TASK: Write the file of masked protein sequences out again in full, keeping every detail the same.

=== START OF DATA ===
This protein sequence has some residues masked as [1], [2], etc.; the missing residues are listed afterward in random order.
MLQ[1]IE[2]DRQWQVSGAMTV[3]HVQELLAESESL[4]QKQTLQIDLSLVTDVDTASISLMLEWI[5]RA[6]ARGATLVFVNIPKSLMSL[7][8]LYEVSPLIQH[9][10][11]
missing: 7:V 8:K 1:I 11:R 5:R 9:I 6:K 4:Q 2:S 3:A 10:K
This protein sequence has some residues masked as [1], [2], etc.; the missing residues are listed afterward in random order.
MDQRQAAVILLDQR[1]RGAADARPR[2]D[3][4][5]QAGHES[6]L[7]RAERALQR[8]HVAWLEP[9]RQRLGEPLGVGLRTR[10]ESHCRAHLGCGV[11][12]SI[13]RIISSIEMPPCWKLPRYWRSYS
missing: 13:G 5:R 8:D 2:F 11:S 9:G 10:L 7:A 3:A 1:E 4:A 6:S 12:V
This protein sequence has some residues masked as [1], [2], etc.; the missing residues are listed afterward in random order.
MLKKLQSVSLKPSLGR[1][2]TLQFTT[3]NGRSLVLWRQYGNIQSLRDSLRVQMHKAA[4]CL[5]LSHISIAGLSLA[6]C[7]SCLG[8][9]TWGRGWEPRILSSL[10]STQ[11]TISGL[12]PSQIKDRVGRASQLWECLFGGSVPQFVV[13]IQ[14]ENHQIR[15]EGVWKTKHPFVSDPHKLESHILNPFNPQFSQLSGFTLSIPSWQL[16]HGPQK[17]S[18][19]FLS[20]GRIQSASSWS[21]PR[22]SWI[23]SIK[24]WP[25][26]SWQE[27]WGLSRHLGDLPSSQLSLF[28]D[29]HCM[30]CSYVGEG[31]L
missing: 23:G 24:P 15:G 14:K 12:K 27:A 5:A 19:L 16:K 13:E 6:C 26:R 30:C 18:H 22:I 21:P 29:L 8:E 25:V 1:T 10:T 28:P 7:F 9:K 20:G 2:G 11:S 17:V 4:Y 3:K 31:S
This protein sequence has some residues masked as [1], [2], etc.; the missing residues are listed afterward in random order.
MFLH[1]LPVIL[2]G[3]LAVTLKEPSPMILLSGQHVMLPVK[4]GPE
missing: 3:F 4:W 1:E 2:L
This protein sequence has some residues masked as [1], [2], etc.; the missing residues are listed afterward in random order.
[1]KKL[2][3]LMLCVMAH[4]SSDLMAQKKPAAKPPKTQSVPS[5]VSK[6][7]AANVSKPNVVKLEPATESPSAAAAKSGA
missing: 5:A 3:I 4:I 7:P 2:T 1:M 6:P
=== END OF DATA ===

This protein sequence has some residues masked as [1], [2], etc.; the missing residues are listed afterward in random order.
MLQ[1]IE[2]DRQWQVSGAMTV[3]HVQELLAESESL[4]QKQTLQIDLSLVTDVDTASISLMLEWI[5]RA[6]ARGATLVFVNIPKSLMSL[7][8]LYEVSPLIQH[9][10][11]
missing: 7:V 8:K 1:I 11:R 5:R 9:I 6:K 4:Q 2:S 3:A 10:K
This protein sequence has some residues masked as [1], [2], etc.; the missing residues are listed afterward in random order.
MDQRQAAVILLDQR[1]RGAADARPR[2]D[3][4][5]QAGHES[6]L[7]RAERALQR[8]HVAWLEP[9]RQRLGEPLGVGLRTR[10]ESHCRAHLGCGV[11][12]SI[13]RIISSIEMPPCWKLPRYWRSYS
missing: 13:G 5:R 8:D 2:F 11:S 9:G 10:L 7:A 3:A 1:E 4:A 6:S 12:V
This protein sequence has some residues masked as [1], [2], etc.; the missing residues are listed afterward in random order.
MLKKLQSVSLKPSLGR[1][2]TLQFTT[3]NGRSLVLWRQYGNIQSLRDSLRVQMHKAA[4]CL[5]LSHISIAGLSLA[6]C[7]SCLG[8][9]TWGRGWEPRILSSL[10]STQ[11]TISGL[12]PSQIKDRVGRASQLWECLFGGSVPQFVV[13]IQ[14]ENHQIR[15]EGVWKTKHPFVSDPHKLESHILNPFNPQFSQLSGFTLSIPSWQL[16]HGPQK[17]S[18][19]FLS[20]GRIQSASSWS[21]PR[22]SWI[23]SIK[24]WP[25][26]SWQE[27]WGLSRHLGDLPSSQLSLF[28]D[29]HCM[30]CSYVGEG[31]L
missing: 23:G 24:P 15:G 14:K 12:K 27:A 5:A 19:L 16:K 13:E 6:C 26:R 30:C 18:H 22:I 21:P 29:L 8:E 25:V 1:T 10:T 28:P 7:F 9:K 20:G 2:G 11:S 17:V 4:Y 3:K 31:S
This protein sequence has some residues masked as [1], [2], etc.; the missing residues are listed afterward in random order.
MFLH[1]LPVIL[2]G[3]LAVTLKEPSPMILLSGQHVMLPVK[4]GPE
missing: 3:F 4:W 1:E 2:L
This protein sequence has some residues masked as [1], [2], etc.; the missing residues are listed afterward in random order.
[1]KKL[2][3]LMLCVMAH[4]SSDLMAQKKPAAKPPKTQSVPS[5]VSK[6][7]AANVSKPNVVKLEPATESPSAAAAKSGA
missing: 5:A 3:I 4:I 7:P 2:T 1:M 6:P